That guy doesn't work at that comic shop any more, and I don't really shop there any more, either, so this is no longer an issue for me. But for a while, every third or fourth Wednesday, I would have to think about it. I would wonder if he and I would cross paths and share a moment of strange incredulity. We would immediately have something to talk about (besides comic books). Perhaps it would be like that scene from "The Simpsons" where Milhouse meets the other kid named Milhouse. I should end the anticipatory tension right here and tell you that the other Holloway and I never shared such a moment. He rang me up a few times, and even swiped my debit card, but he never looked and saw that we had the same name. And for my part, I never told him. I imagine that, like me, he had gotten used to being the only one, and that for me to shatter the illusion would have been at least a little uncomfortable.

Additionally, that would have meant that every time I went there in the future, he would say hi, or give me that 'sup nod that guys do, and I don't want that, because I hate people.

Anyway, I hadn't had any more same-name run-ins since the comic shop -- until yesterday. As I wasted time at work, browsing blogs, I stumbled upon one with my name on it. In big type. Really big. Like, it screams "Holloway's Page" in huge, huge type that takes up the top half of the screen. Obviously, it only took me about 20 to 30 seconds to realize that it was not, in fact, my blog. (I'm a quick one, at that.) However, I was still shaken. Here was some idiot using my name all over the Internet! What if someone saw it? And still more disturbing is the fact that this guy is a right-wing loony. His latest post included a picture of Ann Coulter, with that quote about how the United States should go into Afghanistan, massacre the leaders, and convert everyone to Christianity -- and his comment was something like, "I love this woman." Great. I must have more bad karma than Shiva. Is it not enough that this waste of carbon is using my name -- now he has to drag it through the gutter, too?

Before long, I was able to get over that particular insult by channeling my rage into an effort to find out how I can hijack that guy's blog and neutralize its odious effect on the blogosphere. (If you have suggestions, my comment box is open.) But there's not much I can do about all those other M's. I suppose I could just deal with it. I might not be the only M, or even the only Holloway, but I am the only Holloway I know, so that's something. I used to think my parents were nuts for giving me a name no one else had. Did they want me to be a freak, isolated from society, alone in my weirdness? I was never angry or upset, but it bothered me like a burr under my saddle. Now, however, I'm glad they did what they did. It was one thing to have teachers and Mr. Rogers and everyone else telling me that I was unique, but it's quite another to know that in a specific, verifiable way, this is true.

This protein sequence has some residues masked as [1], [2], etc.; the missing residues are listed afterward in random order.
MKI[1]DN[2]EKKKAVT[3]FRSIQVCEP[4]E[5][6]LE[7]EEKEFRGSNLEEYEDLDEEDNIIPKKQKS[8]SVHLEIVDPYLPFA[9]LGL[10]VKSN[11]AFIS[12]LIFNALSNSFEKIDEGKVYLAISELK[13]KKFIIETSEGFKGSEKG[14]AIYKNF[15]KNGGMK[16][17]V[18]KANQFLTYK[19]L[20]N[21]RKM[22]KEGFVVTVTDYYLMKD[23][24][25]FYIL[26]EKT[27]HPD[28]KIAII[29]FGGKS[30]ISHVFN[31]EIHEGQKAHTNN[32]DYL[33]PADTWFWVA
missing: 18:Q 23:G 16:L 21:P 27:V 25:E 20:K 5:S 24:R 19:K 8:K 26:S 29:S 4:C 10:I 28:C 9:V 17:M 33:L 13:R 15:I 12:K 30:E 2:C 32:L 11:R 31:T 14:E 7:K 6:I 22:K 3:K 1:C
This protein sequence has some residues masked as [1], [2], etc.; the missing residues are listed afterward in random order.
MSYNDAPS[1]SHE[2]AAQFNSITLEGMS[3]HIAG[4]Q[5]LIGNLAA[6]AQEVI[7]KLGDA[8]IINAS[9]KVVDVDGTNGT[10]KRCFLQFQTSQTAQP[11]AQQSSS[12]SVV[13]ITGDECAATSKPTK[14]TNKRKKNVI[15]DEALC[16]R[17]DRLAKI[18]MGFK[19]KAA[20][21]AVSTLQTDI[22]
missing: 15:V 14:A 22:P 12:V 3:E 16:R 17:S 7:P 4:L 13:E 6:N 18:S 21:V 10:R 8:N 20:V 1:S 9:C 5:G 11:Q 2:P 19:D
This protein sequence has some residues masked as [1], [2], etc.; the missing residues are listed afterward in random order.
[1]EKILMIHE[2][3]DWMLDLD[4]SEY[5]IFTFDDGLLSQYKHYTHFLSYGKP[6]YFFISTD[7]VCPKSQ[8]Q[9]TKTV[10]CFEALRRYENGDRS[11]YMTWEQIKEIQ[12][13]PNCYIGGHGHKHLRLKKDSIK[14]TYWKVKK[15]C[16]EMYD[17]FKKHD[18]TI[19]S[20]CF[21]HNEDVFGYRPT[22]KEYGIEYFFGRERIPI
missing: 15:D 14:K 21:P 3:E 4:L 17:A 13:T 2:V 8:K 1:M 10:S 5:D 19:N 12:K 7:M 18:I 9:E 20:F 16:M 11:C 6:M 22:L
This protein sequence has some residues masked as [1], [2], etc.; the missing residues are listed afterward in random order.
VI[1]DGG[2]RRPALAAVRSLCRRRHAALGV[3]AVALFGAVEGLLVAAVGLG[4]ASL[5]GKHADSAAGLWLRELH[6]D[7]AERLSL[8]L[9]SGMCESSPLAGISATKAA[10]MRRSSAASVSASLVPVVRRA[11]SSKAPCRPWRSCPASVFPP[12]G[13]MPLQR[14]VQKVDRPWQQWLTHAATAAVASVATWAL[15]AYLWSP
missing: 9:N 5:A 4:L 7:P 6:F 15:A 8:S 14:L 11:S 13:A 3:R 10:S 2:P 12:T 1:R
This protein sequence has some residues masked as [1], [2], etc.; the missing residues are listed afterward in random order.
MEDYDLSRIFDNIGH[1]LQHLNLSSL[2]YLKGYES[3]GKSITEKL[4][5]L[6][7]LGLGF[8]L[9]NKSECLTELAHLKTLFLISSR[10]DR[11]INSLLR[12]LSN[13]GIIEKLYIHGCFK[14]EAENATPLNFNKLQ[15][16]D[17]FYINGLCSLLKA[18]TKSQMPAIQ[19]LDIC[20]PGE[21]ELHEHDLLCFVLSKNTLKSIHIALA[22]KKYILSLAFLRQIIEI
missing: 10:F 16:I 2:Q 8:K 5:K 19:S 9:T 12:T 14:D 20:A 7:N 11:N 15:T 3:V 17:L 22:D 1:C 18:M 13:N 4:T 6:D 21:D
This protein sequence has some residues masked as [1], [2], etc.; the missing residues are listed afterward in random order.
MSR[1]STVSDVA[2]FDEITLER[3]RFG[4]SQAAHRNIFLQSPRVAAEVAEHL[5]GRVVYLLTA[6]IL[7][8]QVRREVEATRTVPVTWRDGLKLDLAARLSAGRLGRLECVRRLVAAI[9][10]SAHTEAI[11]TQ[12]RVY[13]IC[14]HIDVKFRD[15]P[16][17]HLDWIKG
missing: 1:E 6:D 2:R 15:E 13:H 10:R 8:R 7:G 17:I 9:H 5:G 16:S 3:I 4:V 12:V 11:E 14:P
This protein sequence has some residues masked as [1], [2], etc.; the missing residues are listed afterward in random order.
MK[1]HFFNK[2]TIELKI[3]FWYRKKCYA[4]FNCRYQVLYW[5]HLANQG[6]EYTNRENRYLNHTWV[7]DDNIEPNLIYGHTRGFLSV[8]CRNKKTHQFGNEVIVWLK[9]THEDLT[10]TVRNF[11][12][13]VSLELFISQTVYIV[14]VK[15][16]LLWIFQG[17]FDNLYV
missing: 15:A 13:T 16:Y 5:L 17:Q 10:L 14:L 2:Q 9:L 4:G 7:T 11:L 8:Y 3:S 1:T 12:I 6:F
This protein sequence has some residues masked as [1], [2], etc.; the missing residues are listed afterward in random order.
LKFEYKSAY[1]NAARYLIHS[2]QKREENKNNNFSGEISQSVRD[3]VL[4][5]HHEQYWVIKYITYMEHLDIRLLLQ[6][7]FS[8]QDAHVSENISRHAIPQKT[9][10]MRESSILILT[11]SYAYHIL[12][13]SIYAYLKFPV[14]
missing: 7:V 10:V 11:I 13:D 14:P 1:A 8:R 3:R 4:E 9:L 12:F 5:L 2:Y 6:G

A coda to this story -- and you will laugh, especially if you know me personally -- is that I sort of already have a name picked out for a future child. It's just an unusual name that I heard once and thought sounded nice, so don't go thinking I'm a girl who spent many a slumber-party evening thinking up names for my kids. It'd be for a daughter, if I were to have one. (Any future sons are on their own.) And it starts with M.

1/26/2005

Everyone's favorite 13.5-inch golden dude

OK, so I have a love-hate relationship with the Oscars. There's not much love there, but I can't hate the awards as much as I should. I figure this is as good a time as any to vent about it, since the nominations came out the other day and that piece of crap "The Aviator" got 11 nominations. If you haven't seen it, I'll save you the trouble: Imagine "Citizen Kane," but instead of stellar acting, you have an emotionless, blank-faced 30-year-old; and instead of character development, you have obsessive-compulsive hand-washing.